“Warrant,” “Warrant Agreement,” and “Warrant Certificate”

Today’s topic is warrants. By warrant, I mean an instrument granting the holder a long-term option to buy shares at a fixed price. (I discuss elsewhere the unrelated verb to warrant and noun warranty.)

A warrant is an intangible right, but it’s evidenced by a document. Many drafters don’t bother distinguishing between the two, in that they refer to exercise of this Warrant (that is, the intangible right) and surrender of this Warrant (in other words, the document evidencing that right). In the interest of not confusing your readers, I recommend that you draw the distinction.

But what do you call the piece of paper? If it’s signed by the issuer and the holder, call it a warrant agreement; if it’s signed by the issuer only, call it a warrant certificate. Often you’ll have a warrant agreement that provides for issuance of warrant certificates.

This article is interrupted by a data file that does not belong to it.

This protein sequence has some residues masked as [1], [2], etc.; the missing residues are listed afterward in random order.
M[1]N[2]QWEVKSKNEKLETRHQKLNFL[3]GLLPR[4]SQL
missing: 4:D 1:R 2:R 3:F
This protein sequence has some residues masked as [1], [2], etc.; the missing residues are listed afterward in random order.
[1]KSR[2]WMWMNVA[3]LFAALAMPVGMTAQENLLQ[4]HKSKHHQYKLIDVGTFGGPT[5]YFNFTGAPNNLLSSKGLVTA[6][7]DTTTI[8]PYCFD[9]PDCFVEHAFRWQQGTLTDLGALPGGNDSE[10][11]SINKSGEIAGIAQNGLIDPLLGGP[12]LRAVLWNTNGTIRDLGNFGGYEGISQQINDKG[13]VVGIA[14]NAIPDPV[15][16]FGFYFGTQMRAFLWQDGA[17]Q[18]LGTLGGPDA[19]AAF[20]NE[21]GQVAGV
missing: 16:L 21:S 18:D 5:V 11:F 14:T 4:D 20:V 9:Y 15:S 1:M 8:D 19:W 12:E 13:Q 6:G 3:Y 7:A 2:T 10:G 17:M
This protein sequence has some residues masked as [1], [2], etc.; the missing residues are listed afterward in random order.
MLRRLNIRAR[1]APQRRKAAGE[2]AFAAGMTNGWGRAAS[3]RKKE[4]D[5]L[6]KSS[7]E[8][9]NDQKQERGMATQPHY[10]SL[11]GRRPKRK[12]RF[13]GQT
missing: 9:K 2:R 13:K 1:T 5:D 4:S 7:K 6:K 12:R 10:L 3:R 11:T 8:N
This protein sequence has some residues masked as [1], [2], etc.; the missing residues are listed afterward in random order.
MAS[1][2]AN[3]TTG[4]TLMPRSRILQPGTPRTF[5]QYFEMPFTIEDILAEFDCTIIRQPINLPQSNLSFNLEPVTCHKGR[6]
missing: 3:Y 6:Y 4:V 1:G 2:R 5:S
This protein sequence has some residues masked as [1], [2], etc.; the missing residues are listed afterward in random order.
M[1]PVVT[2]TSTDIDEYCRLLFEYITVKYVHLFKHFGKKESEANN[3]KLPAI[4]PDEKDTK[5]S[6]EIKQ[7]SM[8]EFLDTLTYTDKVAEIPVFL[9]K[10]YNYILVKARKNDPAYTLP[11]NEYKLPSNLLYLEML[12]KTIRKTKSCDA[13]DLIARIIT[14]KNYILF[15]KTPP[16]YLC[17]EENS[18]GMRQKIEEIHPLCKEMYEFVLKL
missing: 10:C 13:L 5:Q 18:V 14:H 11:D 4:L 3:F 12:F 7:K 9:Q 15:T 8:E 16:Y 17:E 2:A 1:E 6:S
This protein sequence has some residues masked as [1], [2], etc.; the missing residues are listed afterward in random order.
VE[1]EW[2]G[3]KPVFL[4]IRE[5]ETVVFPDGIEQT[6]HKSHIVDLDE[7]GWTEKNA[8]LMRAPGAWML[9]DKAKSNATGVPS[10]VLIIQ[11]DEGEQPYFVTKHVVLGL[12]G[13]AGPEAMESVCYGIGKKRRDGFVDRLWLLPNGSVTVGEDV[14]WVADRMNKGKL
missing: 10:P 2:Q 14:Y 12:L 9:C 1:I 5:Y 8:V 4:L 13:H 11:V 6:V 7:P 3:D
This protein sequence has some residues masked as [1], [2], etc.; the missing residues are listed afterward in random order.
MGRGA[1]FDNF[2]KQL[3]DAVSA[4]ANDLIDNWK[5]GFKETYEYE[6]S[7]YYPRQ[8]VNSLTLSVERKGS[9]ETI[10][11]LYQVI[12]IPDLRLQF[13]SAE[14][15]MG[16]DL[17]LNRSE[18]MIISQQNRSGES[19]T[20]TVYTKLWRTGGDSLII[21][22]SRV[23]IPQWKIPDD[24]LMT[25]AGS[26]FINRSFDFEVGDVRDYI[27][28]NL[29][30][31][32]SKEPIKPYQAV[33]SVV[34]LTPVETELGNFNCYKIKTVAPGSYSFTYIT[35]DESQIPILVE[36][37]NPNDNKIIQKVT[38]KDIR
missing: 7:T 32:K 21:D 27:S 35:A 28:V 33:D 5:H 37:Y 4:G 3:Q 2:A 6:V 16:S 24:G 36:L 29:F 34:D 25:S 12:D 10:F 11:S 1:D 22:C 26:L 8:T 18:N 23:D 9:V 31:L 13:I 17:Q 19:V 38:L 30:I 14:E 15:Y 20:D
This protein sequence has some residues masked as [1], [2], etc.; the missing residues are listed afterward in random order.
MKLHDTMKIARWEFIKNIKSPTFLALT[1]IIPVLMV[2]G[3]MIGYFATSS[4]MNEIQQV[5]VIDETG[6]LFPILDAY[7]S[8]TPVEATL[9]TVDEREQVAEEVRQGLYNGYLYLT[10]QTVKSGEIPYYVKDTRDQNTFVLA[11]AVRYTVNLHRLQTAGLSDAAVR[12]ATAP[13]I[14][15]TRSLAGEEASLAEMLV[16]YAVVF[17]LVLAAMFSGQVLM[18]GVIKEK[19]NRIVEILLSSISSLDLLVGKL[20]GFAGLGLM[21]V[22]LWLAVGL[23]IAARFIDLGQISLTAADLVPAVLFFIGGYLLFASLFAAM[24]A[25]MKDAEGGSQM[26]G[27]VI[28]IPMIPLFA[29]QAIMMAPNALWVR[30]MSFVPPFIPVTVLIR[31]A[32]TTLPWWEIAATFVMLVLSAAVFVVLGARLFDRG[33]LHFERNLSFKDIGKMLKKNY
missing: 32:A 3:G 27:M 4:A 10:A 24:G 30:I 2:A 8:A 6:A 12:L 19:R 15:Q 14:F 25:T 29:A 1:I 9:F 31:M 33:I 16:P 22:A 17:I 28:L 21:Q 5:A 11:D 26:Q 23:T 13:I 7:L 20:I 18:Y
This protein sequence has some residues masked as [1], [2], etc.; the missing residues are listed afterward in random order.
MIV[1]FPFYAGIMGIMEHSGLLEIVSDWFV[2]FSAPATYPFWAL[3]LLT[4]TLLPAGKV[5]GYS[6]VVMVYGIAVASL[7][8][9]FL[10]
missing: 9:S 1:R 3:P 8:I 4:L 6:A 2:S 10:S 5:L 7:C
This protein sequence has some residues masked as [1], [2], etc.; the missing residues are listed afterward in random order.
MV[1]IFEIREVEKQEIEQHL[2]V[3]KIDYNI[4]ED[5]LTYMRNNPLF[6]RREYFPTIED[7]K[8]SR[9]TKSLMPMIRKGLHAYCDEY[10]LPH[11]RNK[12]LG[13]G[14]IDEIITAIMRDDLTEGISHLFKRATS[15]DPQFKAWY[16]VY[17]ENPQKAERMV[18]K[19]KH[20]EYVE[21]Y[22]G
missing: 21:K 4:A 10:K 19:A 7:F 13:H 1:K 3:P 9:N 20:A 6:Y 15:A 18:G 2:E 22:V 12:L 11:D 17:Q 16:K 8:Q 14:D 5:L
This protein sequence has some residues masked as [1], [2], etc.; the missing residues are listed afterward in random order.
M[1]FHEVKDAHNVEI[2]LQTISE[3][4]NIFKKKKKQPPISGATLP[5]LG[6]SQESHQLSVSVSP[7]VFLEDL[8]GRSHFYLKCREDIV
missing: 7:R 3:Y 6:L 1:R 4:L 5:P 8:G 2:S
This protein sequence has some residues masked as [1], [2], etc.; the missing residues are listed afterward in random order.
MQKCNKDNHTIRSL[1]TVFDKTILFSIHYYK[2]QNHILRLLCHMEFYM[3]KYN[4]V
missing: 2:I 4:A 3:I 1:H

In the piece of paper, you’ll want to refer to this agreement or this certificate, as the case may be. I suggest that when referring to the underlying warrant, you use the defined term the Warrant rather than referring to this warrant.

About the author

Ken Adams is the leading authority on how to say clearly whatever you want to say in a contract. He’s author of A Manual of Style for Contract Drafting, and he offers online and in-person training around the world. He’s also chief content officer of LegalSifter, Inc., a company that combines artificial intelligence and expertise to assist with review of contracts.